I have somehow become the unofficial travel agent for my family, friends (and friends of friends). Especially when it comes to Italy, where I spend so much of my time. People ask me for recommendations—hotels, museums, gardens—and most of all, restaurants because they know (a) I am dead serious about food. (b) tourist traps make me cry (the thought of anyone I know and/or love taking a once in a lifetime trip to Italy only to spend it eating in "Americanized eateries" breaks my heart! (c) being a very type "A" personality, I don't just tell people where to go... I tell them when to go, what to order, and where to sit. I care about the whole experience!
So the list I'm about to share with you focuses on my favorite place in all of Italy: The Amalfi Coast… the 32-mile, hair-raisingly beautiful coastal road which winds from Sorrento to Salerno through paradise. This list has become kind of famous among my extended circle. It has been passed from traveler to traveler in a kind of a code of silence for years. So here you go... my favorite restaurants and a few other tips.
(Since most newcomers to the Amalfi Coast stay in or around Positano, I’ve kept that in mind when putting this list together)
Where to Eat
Il Pirata in Praiano (about a 10 to 15 minute drive from Positano) is my favorite restaurant in the whole world! (big bold statement, but hand-on-my-heart true) The setting is magical, the food is simple and delicious... and the short walk to the restaurant through a carved out rock is wonderfully dramatic. You should reserve a table on the little terrace which juts out over the water but keep in mind it will have to be either 7:30 or 9:30 (7:30 is my preference as I like having daylight and moonlight during the same dinner). The spaghetti with vongole is out of this world.
Da Adolfo in Laurito is THE legendary beach restaurant on the coast. Only way to get there is by boat... unless you fancy walking up and down about 500 steps. The Da Adolfo boat will pick you up in the Positano harbor (watch for the little red boat with a fish flapping in the breeze). There is no charge for the boat ride but you must have a lunch reservation. (Or you can go by private boat taxi.) You can also use Adolfo's private little beach while you are there. Food is good... but one doesn't go for the food (exception: mozzarella wrapped in lemon leaves)... it's all about the trendy crowd and fun setting.
The 17th Century Monastero Santa Rosa in Conca dei Marini looms large and foreboding high up on a hill as you leave Amalfi heading back toward Positano. It's an impressive site. This is where resident nuns first made the famous local pastry... sfogliatelle. If you are lucky, the chef will offer you one (they are usually only made these days for hotel guests). It has to be the most peaceful place in Italy for lunch (must be the nuns' lingering karma). The hotel rooms are amazing... and perfect if you want a privacy/luxury combination. (Several suites have beautiful private gardens—if you really want to feel special.)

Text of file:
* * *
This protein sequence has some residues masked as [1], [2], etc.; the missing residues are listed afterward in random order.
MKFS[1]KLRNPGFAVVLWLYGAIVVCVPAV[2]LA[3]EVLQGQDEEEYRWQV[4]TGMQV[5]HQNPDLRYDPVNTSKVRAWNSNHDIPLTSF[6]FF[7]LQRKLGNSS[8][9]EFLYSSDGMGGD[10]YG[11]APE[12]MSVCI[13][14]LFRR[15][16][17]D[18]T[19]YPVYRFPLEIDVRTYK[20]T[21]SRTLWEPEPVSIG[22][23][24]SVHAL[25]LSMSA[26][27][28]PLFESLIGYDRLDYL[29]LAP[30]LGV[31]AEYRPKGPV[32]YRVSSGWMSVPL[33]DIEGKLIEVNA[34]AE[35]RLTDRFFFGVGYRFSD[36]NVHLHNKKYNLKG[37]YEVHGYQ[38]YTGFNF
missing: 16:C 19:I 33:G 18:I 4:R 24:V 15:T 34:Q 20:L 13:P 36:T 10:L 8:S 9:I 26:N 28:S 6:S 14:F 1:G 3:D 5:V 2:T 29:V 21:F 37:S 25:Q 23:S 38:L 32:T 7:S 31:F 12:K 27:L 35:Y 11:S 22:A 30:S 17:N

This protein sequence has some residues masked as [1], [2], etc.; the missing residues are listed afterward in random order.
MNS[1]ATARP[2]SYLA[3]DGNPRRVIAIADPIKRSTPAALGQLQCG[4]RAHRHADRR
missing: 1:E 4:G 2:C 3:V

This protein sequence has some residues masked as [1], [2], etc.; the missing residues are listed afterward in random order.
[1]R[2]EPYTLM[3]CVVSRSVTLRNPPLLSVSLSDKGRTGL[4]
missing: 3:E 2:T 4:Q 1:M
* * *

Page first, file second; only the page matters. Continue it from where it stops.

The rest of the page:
Everyone who has heard or read about Positano knows about the Hotel Sirenuse. I always recommend it for a drink in the evening. (dinner is a little too formal for me) Sitting there sipping on an Aperol Spritz I feel like I can reach out and touch the "movie-set" that is Positano. Great atmosphere.
Donna Rosa is an amazing cook and her eponymous restaurant in Montepertuso (high up over Positano) is a foodie paradise. This mother and daughter chef team are very well known, so you need to book. No view, but honestly you won't care. If braciole is on the menu... do not hesitate. It's just like grandma put in her Sunday "gravy"! (My suggestion is eat dinner here after drinks at the Sirenuse.)
The Hotel San Pietro is my favorite hotel on the coast road just outside Positano. Like the Sirenuse, it’s perfect place for a drink only (and dinner elsewhere). The bar on the terrace is reminiscent of Cary Grant’s grandma’s house in the old film An Affair to Remember. And there are great views of Positano (not as "touchable" as from the Sirenuse, but breathtaking just the same) And the gardens are amazing.